Authentication in software is the set of rules that defines how you get access to that software. If you google around, you’ll find plenty of various ways to handle authentication including Basic, Token (e.g. JWT, or JSON Web Token), OAuth, SAML (Security Assertion Markup Language), and more. The scope of this post doesn’t include reviewing each of these in detail, but there is a core idea among most of these authentication patterns that involves using a piece of data that is meaningless to the user for authentication. Typically in coding, we refer to this as a "token".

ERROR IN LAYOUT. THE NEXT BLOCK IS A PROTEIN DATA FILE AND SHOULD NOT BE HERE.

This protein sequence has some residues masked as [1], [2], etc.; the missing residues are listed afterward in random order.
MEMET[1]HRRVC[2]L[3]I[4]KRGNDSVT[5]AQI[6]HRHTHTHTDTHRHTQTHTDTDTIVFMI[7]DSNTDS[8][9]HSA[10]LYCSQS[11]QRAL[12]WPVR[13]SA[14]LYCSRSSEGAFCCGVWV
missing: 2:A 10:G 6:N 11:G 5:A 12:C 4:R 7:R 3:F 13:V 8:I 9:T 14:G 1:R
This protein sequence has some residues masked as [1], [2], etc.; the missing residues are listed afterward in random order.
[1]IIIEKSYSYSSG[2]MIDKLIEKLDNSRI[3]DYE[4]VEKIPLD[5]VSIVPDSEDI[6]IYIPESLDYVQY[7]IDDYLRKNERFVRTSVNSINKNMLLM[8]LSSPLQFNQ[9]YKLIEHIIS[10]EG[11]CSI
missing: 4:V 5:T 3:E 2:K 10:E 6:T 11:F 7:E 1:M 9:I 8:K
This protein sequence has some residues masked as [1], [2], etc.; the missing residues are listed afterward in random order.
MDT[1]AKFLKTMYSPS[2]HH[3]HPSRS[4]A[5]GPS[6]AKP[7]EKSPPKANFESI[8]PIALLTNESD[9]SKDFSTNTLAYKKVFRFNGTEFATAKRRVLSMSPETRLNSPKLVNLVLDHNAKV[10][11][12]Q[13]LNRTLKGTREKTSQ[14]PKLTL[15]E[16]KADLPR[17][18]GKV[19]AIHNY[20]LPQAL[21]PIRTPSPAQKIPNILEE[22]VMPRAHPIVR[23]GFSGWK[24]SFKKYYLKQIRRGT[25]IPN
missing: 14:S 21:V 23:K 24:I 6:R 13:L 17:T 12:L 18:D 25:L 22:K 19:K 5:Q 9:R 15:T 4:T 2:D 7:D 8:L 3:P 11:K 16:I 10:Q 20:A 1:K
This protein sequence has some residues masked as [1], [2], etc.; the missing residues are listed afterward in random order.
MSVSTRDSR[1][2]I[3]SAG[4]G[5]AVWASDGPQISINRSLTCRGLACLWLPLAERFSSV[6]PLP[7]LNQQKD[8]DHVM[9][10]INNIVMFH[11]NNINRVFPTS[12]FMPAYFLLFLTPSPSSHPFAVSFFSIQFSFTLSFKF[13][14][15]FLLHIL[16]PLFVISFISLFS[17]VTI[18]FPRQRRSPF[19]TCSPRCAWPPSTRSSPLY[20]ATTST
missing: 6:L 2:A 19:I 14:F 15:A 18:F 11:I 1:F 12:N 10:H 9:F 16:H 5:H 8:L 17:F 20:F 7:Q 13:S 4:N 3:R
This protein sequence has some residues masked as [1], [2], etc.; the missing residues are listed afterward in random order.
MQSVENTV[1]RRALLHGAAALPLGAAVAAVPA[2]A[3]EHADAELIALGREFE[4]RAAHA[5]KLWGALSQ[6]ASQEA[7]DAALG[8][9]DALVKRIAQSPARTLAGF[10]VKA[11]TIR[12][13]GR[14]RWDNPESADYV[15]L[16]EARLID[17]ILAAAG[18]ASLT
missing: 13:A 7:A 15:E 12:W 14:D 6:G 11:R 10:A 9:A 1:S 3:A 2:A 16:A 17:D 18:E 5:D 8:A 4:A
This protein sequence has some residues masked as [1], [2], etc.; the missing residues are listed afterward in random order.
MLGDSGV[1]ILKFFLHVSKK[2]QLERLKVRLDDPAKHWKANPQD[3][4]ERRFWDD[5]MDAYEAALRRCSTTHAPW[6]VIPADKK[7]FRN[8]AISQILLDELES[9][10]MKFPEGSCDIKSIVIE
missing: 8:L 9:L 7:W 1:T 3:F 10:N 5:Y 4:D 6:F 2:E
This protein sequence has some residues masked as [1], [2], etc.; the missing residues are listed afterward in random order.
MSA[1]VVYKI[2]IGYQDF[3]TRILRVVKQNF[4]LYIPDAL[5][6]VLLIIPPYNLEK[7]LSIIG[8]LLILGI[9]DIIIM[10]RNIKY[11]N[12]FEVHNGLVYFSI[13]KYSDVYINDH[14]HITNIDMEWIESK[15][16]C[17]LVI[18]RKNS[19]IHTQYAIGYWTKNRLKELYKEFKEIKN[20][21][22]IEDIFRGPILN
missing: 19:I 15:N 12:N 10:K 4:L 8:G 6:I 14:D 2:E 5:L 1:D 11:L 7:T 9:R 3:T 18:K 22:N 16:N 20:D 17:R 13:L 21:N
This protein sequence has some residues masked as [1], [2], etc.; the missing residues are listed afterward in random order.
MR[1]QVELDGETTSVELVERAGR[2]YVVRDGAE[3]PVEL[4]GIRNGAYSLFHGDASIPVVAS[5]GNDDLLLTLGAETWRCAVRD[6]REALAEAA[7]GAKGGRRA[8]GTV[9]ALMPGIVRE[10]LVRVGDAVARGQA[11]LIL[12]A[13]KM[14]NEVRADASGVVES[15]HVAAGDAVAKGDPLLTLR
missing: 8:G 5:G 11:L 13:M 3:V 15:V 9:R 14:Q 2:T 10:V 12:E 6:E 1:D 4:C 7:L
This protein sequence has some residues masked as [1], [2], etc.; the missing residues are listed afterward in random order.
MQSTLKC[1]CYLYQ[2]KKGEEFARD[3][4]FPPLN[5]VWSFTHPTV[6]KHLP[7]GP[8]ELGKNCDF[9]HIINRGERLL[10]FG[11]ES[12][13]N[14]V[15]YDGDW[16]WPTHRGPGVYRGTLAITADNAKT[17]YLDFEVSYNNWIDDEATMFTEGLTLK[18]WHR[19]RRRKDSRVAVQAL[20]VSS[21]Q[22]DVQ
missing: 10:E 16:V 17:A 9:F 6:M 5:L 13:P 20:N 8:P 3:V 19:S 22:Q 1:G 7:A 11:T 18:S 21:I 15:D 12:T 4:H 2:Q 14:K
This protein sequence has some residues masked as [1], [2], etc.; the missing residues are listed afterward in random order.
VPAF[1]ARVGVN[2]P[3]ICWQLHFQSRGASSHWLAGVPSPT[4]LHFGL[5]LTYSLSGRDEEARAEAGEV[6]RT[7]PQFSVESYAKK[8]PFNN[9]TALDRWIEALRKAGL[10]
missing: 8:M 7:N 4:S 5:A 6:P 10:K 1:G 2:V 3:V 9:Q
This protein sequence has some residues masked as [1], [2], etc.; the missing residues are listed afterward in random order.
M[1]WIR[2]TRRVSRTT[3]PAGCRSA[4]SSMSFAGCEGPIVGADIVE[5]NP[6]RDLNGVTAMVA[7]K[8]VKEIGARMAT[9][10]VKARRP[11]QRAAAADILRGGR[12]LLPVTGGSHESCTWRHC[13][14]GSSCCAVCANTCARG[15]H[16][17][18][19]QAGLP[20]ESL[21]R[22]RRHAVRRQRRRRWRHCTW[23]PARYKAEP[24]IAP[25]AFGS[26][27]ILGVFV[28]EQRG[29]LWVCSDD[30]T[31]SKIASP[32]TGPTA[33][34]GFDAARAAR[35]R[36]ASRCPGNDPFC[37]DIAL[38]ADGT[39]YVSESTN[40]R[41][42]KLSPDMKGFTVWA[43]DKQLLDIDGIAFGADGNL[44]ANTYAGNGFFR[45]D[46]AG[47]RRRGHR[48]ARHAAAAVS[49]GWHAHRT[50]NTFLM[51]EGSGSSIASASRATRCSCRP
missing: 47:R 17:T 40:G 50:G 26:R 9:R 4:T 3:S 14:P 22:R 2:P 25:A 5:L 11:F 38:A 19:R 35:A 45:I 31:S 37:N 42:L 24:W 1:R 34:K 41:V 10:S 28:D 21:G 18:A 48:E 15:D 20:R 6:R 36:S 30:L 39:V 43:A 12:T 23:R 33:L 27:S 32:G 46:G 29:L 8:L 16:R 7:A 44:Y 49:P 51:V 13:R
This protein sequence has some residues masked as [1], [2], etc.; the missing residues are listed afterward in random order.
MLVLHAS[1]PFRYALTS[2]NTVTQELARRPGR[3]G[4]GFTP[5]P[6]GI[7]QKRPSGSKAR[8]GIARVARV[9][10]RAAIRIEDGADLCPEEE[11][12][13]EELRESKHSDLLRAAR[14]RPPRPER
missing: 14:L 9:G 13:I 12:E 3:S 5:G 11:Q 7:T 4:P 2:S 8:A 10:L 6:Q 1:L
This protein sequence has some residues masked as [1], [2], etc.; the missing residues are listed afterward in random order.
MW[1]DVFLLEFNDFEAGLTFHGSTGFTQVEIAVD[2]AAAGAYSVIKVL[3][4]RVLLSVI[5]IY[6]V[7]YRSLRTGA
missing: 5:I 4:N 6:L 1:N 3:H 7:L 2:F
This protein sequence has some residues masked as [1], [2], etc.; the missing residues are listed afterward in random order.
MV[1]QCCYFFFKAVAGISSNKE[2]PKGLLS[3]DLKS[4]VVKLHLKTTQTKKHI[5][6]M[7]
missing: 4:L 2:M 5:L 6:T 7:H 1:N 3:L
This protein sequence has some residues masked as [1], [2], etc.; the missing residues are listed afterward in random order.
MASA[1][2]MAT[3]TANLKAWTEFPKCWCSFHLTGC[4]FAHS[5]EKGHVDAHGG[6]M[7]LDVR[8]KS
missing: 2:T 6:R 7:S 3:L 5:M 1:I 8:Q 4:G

Let’s take a form of Token Authentication as an example. While there are many specific implementations, they all involve gathering some sort of sensitive, identifiable data (such as a username and password) to determine a user, generating a representation of that user via a token, sending that back to the user’s client application, and using that token to authenticate as that user throughout the rest of the application’s experience. This way, if your token gets compromised, you won’t have compromised the user’s password - just their token, in which case you can revoke or expire the current token and regenerate a new token for that user, or you can make tokens expire on their own for extra safety. Revoking or expiring a token may mean that your user has to log out and back in again - but that’s a much better experience than forcing them to change their password.